For most students “Romeo and Juliet” is their first exposure to Shakespeare’s language. And if you don’t set them up properly, Shakespeare can seem too difficult and before you’ve gone too far, you’ve lost them. So what’s the best place to begin? It isn’t with Act One. Act One begins
I can’t say that I’ve ever been invited to a cocktail party. I don’t think it’s because I’m not popular (although that could indeed be the case.) I don’t think that it’s because I’m an English teacher and people don’t want to watch the way they talk after a few
I have taught Romeo and Juliet so many times in my career that I don’t have to read it anymore to teach it (isn’t that a great place to be?) However, there’s always something new to discover in the play. For instance, I read recently that all the good stuff
Just listed at Teachers Pay Teachers: Shakespeare Comics: Sonnet 18. Here’s a preview: The packet contains a cartoon that explains the poem as well as comprehension activities and lessons on the sonnet form. Check it out at my store. Look for more Shakespeare Comics coming soon.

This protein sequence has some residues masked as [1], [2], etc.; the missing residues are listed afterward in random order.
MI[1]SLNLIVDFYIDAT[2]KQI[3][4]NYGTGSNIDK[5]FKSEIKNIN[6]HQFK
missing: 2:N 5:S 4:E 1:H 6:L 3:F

Is there anything more fun than teaching the balcony scene? We get to expose students to some of the best writing that’s ever been produced in the English language as well as an easily accessible scene with understandable conflict and a little romance. In fact, I find the balcony scene
I’m teaching Romeo and Juliet for the first time in eight years and it’s been a lot of fun to get back into the text with freshmen. One of the great benefits of teaching is getting to know a text really well, and I know Romeo and Juliet well enough